The Town installed dynamic LED message boards downtown facing the vehicle right turn lane, indicating “No Right on Red” when a pedestrian has received a walk signal and is in the crosswalk. When there is not a pedestrian in the crosswalk, the message board will be dark, and drivers will be able to turn right on red. The new LED signage provides a prominent alert to drivers turning right at the following intersections:
The Town Board of Commissioners (BOC) committed to the Vision Zero initiative and adopted its framework for eliminating pedestrian fatalities and serious injuries when they passed a resolution on 10/26/21.
A midblock crosswalk was installed on Main Street between Davidson-Concord and Chairman Blake. Red Flashing Beacons are also planned to be installed at that crosswalk.
Davidson Police are committed to on-going education and enforcement about Vision Zero and overall pedestrian safety. Most recently, they have increased foot patrol on Main Street, visiting with, giving warnings, and citing pedestrians and motorists when jaywalking, failure to yield, and other violations occur, and conducting audits of school zones to consider changes to signage, speed limits, and other considerations that impact overall safety.
Members of the Vision Zero Task Force (citizens and town staff including Davidson Police Department) participated in Town Day (5/7/22) and the Lake Norman Bicycle Expo (5/14/22) and shared information about the town's plan to implement Vision Zero.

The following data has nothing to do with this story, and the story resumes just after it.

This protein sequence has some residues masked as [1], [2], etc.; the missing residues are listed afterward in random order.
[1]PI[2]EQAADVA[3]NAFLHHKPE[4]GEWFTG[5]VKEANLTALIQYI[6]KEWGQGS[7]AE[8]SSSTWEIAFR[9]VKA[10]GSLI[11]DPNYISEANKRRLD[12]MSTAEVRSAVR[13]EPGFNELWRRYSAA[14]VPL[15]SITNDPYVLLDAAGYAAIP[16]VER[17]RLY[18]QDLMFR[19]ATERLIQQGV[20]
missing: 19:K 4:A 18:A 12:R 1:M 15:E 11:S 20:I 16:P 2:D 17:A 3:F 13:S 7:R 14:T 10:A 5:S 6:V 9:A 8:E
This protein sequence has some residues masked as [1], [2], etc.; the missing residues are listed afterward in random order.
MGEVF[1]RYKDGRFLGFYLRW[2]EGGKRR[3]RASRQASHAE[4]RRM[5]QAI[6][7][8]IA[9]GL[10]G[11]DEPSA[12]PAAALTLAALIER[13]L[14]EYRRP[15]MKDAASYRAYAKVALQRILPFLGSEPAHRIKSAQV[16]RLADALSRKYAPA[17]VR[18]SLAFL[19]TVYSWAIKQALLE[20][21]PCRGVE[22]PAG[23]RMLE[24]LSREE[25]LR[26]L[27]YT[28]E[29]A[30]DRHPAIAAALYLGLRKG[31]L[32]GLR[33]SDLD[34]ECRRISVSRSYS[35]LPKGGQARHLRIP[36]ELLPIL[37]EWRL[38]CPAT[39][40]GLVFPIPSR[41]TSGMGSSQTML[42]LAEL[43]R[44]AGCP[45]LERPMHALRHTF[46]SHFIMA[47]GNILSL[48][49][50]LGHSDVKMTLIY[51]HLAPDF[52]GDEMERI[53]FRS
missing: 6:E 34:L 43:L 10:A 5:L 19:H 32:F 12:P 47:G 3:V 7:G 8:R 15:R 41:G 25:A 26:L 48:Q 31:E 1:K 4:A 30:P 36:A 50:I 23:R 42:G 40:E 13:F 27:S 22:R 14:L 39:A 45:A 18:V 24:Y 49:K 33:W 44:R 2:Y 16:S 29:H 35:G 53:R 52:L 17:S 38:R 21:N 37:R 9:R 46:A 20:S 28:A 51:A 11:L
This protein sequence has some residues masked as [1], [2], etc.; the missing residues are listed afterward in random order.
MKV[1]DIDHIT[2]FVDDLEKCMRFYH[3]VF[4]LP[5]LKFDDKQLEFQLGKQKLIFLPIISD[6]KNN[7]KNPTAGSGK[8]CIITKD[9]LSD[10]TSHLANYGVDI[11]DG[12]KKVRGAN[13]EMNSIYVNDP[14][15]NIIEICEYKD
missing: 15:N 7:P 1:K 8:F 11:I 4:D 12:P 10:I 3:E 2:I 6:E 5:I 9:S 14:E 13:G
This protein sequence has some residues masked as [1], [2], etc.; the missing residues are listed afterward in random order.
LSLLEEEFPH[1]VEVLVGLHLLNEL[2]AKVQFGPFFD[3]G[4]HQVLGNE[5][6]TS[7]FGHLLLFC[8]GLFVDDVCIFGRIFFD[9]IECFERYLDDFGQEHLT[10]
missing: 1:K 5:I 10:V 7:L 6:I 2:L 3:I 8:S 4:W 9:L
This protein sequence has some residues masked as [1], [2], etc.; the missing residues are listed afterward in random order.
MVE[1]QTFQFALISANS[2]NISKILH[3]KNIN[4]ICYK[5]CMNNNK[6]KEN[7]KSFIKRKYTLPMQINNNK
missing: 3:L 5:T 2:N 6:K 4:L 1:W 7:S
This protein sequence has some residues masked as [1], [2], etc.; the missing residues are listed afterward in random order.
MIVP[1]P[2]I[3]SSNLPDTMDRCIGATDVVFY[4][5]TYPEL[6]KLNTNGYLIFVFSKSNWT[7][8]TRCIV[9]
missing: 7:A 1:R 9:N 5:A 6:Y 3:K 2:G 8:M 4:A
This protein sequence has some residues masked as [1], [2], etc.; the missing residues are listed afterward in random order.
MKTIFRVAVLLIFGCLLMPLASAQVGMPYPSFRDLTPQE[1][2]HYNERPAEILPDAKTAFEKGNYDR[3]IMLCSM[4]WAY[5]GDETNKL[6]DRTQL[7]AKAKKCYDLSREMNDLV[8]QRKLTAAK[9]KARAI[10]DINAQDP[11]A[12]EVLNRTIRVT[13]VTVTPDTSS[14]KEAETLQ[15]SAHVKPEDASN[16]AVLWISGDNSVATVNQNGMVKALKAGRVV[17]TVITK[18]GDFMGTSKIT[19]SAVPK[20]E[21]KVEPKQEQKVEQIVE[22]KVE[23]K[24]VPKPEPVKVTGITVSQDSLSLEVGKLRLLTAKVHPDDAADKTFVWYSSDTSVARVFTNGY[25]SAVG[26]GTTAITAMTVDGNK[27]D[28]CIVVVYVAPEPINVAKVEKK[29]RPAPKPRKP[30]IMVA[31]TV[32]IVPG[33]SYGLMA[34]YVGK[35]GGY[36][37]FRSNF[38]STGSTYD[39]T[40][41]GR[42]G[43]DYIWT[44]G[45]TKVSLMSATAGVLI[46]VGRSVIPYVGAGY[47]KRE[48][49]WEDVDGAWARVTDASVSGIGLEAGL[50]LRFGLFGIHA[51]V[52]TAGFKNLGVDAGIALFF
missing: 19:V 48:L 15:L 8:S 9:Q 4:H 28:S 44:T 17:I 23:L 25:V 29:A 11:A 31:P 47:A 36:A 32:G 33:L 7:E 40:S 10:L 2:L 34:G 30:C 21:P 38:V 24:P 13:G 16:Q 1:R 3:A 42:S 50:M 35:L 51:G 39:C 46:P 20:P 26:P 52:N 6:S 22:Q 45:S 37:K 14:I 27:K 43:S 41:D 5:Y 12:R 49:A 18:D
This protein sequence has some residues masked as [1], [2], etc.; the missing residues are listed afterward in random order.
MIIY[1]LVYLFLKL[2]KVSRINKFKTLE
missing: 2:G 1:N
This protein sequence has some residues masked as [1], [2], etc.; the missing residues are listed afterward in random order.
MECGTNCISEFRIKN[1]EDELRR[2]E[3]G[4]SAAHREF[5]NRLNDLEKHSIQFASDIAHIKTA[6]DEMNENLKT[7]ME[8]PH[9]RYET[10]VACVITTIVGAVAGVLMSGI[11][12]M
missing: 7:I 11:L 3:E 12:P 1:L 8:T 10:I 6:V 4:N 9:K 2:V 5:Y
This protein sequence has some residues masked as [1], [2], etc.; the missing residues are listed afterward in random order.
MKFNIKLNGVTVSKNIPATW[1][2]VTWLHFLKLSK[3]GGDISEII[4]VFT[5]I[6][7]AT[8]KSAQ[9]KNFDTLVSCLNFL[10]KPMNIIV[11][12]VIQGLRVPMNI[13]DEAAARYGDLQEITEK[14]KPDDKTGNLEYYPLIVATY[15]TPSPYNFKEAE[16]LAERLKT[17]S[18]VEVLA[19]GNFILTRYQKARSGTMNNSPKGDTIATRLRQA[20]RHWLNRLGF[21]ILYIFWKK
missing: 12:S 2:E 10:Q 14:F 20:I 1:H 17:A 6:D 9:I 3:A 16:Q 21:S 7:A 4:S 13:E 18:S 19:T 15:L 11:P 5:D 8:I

The BOC approved funding to move forward with creation of a Vision Zero Action Plan in their 4/26/22 board meeting. NCDOT has also agreed to provide additional funding for the Vision Zero Action Plan. The VZ Task Force is working with a consultant from VHB to create the plan and a workshop will be held for Stakeholders to provide input and comment in November.
The recommended Capital Improvement Plan for FY2023-2027 includes significant investments geared toward pedestrian safety.
A newly established sidewalk program was designed to address the decrease in the demand for smaller infill projects, and the increased demand for modernization and larger, more expensive, complicated projects.
The $150,000 that was traditionally funded in the annual operating budget for small infill sidewalks now lives in the five-year CIP. This funding will address small infill opportunities and existing sidewalks that need to be modernized and brought up to present day standards.
Five-year sidewalk plan totaling $2.7 million was established to address the larger sidewalk projects.
$1.5 million for pedestrian safety improvements and enhancements
$8.6 million in the current CIP is going to fund pedestrian improvements and greenway projects. This is a combination of GO bond dollars, Community Investment Fund dollars and grant funds.